Ballin’ Oates is the third EP in a series of compilations produced by The Melker Project, each focusing on a different classic artist. Each Hall & Oates song was completely replayed and remixed by Melker, before blending them with different acapellas.
Is Andy Kaufman still alive? Probably not. But he’s still kind of fucking with us and that’s cool.
Rather brilliantly, Kaufman—alive or no—managed to set up conditions whereby almost anything that happens can be said to further corroborate either the facts of his death or the concocted nature of same. It is well known that Kaufman spoke often of faking his own death, but most reasonable observers have concluded that this is highly unlikely.
When pageviews are all we care about, we shouldn’t be shocked to find our readers aren’t human.
Let’s do the math here. They were getting between 5 and 17.5 million visits per day and selling them for a fraction of a penny more to generate between $12,500 and $70,000 in revenue per day.
If they maxed out every day, buying the most traffic possible and selling it at the highest price, they’d make $2.1 million a month without ever creating anything that a human might want to look at.
Men, An Anthology Men is an anthology of essays showcasing the voices, stories, and lives of straight, white and male people from around the world. Through these essays, readers are given an intimate glimpse into moments like the time one of the men accidentally bought two Mac Pros, or when another was forced to drive all the way to San Francisco with no iPhone for only a million dollars of funding. And don’t miss the heartwarming tale of one man’s journey to overcome diversity and beat a female colleague to a promotion. Men shows readers that at the end of the day, there isn’t one type of man in the world, but lots of men with all their own stories.
It’s totally okay to hate Silicon Valley, mostly because so much of it is horrible and worth hating. Though you’d never know that given how most “technology” discussions go.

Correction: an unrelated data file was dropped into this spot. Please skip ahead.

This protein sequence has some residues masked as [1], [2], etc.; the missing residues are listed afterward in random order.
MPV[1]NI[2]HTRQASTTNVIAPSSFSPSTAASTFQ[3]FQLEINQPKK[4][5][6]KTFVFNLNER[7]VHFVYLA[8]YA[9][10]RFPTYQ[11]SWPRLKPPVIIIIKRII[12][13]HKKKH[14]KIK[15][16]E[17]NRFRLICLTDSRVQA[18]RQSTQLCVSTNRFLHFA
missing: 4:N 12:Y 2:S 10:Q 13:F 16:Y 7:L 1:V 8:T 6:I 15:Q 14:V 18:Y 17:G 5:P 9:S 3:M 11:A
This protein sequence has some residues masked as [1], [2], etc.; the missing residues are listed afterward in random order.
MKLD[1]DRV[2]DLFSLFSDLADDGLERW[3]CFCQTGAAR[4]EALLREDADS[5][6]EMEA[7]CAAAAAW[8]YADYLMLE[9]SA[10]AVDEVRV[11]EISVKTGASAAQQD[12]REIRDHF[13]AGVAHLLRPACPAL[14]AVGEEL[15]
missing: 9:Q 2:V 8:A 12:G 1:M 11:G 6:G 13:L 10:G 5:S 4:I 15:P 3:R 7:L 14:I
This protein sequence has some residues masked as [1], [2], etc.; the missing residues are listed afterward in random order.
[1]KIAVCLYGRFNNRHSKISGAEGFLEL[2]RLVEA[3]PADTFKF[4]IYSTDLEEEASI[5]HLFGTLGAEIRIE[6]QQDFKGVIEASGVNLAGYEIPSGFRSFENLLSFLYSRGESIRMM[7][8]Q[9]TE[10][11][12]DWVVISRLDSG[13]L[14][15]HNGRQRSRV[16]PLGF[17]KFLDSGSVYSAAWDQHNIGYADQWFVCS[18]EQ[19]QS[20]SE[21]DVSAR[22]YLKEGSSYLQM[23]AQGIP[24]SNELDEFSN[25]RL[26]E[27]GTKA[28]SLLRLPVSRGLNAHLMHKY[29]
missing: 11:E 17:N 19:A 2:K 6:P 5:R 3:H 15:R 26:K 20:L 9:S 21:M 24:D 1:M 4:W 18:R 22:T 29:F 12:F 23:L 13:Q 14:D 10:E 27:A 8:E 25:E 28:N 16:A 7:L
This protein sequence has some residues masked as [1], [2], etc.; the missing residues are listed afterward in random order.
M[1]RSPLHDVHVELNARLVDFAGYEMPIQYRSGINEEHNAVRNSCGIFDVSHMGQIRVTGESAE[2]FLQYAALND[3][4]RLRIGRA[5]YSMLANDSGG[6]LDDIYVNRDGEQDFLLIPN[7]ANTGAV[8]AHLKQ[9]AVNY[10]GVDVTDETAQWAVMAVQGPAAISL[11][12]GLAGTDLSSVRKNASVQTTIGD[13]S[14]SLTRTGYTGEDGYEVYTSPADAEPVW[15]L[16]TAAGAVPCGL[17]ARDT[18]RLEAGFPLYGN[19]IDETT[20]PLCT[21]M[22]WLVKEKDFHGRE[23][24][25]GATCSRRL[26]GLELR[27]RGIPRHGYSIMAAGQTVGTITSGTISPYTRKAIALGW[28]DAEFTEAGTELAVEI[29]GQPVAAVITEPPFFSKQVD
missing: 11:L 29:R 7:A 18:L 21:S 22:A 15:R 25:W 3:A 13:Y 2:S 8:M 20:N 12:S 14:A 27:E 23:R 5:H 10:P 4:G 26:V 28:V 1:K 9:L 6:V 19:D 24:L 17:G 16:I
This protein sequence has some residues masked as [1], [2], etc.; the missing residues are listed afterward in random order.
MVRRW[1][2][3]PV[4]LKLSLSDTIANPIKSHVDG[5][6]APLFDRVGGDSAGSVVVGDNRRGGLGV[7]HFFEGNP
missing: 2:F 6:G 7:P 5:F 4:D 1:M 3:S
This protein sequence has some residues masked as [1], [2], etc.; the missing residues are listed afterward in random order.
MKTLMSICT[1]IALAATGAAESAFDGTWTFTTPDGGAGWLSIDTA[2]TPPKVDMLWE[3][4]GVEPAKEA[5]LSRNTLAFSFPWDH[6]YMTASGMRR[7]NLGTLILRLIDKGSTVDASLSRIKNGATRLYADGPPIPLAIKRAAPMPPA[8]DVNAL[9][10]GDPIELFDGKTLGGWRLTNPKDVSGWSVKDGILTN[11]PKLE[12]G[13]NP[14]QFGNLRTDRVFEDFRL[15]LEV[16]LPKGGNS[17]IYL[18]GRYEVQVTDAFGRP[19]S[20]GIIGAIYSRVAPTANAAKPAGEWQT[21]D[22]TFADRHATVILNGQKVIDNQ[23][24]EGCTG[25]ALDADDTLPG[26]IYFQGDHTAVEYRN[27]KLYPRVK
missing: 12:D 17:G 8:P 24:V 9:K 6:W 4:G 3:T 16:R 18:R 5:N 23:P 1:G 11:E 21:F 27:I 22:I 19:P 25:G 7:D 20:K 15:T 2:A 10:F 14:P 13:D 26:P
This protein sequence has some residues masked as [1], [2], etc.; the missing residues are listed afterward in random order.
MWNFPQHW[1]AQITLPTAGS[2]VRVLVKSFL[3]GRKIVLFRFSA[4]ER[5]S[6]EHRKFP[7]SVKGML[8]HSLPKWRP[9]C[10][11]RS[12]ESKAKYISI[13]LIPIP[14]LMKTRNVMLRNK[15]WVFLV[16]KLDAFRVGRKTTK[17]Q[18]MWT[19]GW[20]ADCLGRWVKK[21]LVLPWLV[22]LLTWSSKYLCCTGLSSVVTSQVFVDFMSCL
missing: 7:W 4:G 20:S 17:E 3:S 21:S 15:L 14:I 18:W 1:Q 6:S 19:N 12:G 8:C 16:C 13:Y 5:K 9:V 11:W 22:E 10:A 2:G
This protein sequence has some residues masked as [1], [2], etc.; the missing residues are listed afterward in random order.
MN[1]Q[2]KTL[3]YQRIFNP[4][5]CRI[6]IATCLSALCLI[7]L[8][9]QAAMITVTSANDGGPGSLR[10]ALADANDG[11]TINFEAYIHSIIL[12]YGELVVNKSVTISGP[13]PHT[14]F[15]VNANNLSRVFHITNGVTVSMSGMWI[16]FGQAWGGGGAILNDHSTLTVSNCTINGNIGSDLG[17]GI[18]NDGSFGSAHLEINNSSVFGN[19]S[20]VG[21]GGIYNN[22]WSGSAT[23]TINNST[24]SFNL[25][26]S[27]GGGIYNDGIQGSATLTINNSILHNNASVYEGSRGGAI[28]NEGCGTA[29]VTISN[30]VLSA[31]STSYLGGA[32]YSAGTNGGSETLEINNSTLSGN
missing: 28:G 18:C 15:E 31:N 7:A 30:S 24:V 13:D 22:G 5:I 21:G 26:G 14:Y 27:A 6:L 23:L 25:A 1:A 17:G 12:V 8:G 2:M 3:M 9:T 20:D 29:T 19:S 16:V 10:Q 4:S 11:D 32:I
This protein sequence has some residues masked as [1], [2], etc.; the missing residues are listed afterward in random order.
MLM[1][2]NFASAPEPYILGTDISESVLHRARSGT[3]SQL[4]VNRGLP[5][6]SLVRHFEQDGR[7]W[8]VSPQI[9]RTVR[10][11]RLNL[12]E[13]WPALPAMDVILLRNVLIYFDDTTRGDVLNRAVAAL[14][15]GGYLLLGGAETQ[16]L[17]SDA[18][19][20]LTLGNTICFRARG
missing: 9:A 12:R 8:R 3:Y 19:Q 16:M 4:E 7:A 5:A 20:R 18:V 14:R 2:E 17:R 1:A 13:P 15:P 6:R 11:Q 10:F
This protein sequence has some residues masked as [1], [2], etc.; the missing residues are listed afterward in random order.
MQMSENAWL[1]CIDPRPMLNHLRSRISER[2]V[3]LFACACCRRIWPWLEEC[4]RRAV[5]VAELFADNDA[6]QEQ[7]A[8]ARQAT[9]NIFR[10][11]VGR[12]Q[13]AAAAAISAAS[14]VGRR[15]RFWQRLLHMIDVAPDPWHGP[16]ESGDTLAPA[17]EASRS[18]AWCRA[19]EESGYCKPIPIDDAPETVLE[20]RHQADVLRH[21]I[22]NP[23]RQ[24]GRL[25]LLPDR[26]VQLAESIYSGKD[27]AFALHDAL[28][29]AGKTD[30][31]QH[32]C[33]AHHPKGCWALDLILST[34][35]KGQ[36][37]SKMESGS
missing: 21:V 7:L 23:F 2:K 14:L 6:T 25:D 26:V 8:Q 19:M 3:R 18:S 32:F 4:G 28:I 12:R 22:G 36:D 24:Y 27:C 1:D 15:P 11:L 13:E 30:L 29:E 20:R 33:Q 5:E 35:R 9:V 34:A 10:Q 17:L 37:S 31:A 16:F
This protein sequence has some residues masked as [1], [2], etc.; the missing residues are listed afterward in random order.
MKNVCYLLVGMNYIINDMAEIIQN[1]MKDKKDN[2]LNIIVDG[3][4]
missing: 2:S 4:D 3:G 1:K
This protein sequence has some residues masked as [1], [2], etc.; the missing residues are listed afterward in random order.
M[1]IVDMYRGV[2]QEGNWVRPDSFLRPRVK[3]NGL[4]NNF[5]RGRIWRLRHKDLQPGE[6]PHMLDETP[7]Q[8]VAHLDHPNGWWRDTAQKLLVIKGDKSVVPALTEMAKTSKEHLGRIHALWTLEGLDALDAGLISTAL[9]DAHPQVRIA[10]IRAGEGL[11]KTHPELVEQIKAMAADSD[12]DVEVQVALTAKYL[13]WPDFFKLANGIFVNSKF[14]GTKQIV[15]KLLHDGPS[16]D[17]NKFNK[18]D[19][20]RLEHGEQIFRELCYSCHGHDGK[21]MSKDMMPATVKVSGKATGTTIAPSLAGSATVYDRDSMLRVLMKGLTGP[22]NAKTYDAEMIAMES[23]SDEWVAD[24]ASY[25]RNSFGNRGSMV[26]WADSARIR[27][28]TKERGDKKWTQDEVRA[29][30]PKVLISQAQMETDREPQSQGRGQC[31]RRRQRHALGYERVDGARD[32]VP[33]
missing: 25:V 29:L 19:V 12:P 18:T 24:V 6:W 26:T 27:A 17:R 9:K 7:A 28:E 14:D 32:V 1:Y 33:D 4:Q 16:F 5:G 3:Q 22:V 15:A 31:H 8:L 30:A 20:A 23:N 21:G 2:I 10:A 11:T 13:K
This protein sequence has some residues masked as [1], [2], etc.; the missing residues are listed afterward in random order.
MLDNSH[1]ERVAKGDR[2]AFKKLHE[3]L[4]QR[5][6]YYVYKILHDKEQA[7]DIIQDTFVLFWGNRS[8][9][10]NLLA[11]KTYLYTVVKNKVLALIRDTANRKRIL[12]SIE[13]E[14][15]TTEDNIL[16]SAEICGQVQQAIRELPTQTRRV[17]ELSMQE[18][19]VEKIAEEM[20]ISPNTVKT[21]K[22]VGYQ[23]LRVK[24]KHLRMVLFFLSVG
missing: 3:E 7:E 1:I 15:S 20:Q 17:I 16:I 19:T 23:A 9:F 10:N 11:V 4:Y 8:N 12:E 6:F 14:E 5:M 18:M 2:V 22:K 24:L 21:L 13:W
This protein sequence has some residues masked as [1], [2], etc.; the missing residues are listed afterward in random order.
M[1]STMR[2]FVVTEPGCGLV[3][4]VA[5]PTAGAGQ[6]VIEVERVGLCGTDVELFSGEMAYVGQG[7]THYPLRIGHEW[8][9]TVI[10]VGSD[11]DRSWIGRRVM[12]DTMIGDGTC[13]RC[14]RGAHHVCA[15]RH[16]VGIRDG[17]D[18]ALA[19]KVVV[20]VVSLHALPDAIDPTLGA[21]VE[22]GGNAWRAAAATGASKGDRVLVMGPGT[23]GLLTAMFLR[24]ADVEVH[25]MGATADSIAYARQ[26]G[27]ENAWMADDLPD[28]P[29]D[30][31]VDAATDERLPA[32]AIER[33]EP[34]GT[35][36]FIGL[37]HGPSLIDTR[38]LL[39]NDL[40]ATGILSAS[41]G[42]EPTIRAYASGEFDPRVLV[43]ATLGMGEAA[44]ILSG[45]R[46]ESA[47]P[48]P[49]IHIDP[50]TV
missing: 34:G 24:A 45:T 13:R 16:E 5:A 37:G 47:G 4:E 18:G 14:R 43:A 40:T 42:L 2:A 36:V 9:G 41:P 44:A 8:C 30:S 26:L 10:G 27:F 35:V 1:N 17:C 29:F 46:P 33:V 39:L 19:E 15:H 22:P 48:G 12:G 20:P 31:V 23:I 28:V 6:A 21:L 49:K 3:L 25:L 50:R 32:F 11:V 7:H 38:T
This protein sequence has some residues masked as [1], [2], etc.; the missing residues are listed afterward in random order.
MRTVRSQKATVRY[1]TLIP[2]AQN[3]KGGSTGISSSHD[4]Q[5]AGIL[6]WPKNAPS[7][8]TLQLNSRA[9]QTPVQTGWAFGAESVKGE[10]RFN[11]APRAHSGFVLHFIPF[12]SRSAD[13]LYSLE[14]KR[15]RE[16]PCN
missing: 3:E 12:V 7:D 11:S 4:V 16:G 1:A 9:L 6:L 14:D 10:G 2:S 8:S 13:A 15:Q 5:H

The reason why the digital debate feels so empty and toothless is simple: framed as a debate over “the digital” rather than “the political” and “the economic,” it’s conducted on terms that are already beneficial to technology companies. Unbeknownst to most of us, the seemingly exceptional nature of commodities in question – from “information” to “networks” to “the Internet” – is coded into our language. It’s this hidden exceptionalism that allows Silicon Valley to dismiss its critics as Luddites who, by opposing “technology,” “information” or “the Internet”— they don’t do plurals in Silicon Valley, for the nuance risks overwhelming their brains – must also be opposed to “progress.”
Remembering Blockbuster Video.
Blockbuster really hung in there, though. The stores didn’t so much go out of business as waste away, staying open for what seemed like months or years while slashing prices, then slashing them again, on bins of previously viewed DVDs you could never imagine anyone wanting to rent, let alone own. Going through those bins was always educational. Digging for bargains, you’d come across the 30 copies of Mimic 2 the store got stuck with when the music stopped, and the flaws in the video-store business model would become that much clearer.
No one wants to read your tweets.
You see the Net has been built on “cool.” It’s been about the new new thing. But now we’ve got winners and losers, and the chances of going from the underclass to the ruling class online are about similar to those doing the same thing in real life — essentially nil. Yes, the American Dream is dying online too. A few people make it through, but it’s like winning the lottery: The odds are low.
Is Internet famous still a thing people can become?
There was a six-month window where Thought Catalog was one of the better blogs you could read, genuinely amusing in its irreverence. Then it started to feel vapid and, eventually, just started to make me feel old—I didn’t get it at all, so I unsubscribed. In truth, it was probably always the same, but some things require a larger body of work to notice—Thought Catalog was likely a one-trick pony and the trick got tiresome. Anyway, I haven’t been a regular reader in awhile, but it sounds like the site is pretty awful these days.